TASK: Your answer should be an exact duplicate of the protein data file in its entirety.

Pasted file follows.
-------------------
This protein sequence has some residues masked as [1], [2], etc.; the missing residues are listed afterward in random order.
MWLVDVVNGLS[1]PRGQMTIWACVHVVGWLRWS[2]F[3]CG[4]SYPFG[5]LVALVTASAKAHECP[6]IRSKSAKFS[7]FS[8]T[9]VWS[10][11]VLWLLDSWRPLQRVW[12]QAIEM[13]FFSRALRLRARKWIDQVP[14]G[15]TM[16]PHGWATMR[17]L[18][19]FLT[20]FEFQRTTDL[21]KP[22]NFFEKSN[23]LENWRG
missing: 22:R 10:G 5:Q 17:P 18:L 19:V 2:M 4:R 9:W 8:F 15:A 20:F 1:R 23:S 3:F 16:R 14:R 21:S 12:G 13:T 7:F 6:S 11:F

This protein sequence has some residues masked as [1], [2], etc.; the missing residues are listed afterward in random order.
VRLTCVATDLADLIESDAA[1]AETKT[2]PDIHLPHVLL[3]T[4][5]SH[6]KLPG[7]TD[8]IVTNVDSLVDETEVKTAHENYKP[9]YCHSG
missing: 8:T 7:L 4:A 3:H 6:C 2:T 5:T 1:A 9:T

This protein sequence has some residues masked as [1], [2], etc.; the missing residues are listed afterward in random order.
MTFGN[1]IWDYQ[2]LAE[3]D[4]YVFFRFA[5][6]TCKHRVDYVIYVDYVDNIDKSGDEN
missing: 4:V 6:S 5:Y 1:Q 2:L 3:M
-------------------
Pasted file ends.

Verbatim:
This protein sequence has some residues masked as [1], [2], etc.; the missing residues are listed afterward in random order.
MWLVDVVNGLS[1]PRGQMTIWACVHVVGWLRWS[2]F[3]CG[4]SYPFG[5]LVALVTASAKAHECP[6]IRSKSAKFS[7]FS[8]T[9]VWS[10][11]VLWLLDSWRPLQRVW[12]QAIEM[13]FFSRALRLRARKWIDQVP[14]G[15]TM[16]PHGWATMR[17]L[18][19]FLT[20]FEFQRTTDL[21]KP[22]NFFEKSN[23]LENWRG
missing: 22:R 10:G 5:Q 17:P 18:L 19:V 2:M 4:R 9:W 8:F 15:A 20:F 1:R 23:S 3:F 16:R 14:R 21:S 12:G 13:T 7:F 6:S 11:F

This protein sequence has some residues masked as [1], [2], etc.; the missing residues are listed afterward in random order.
VRLTCVATDLADLIESDAA[1]AETKT[2]PDIHLPHVLL[3]T[4][5]SH[6]KLPG[7]TD[8]IVTNVDSLVDETEVKTAHENYKP[9]YCHSG
missing: 8:T 7:L 4:A 3:H 6:C 2:T 5:T 1:A 9:T

This protein sequence has some residues masked as [1], [2], etc.; the missing residues are listed afterward in random order.
MTFGN[1]IWDYQ[2]LAE[3]D[4]YVFFRFA[5][6]TCKHRVDYVIYVDYVDNIDKSGDEN
missing: 4:V 6:S 5:Y 1:Q 2:L 3:M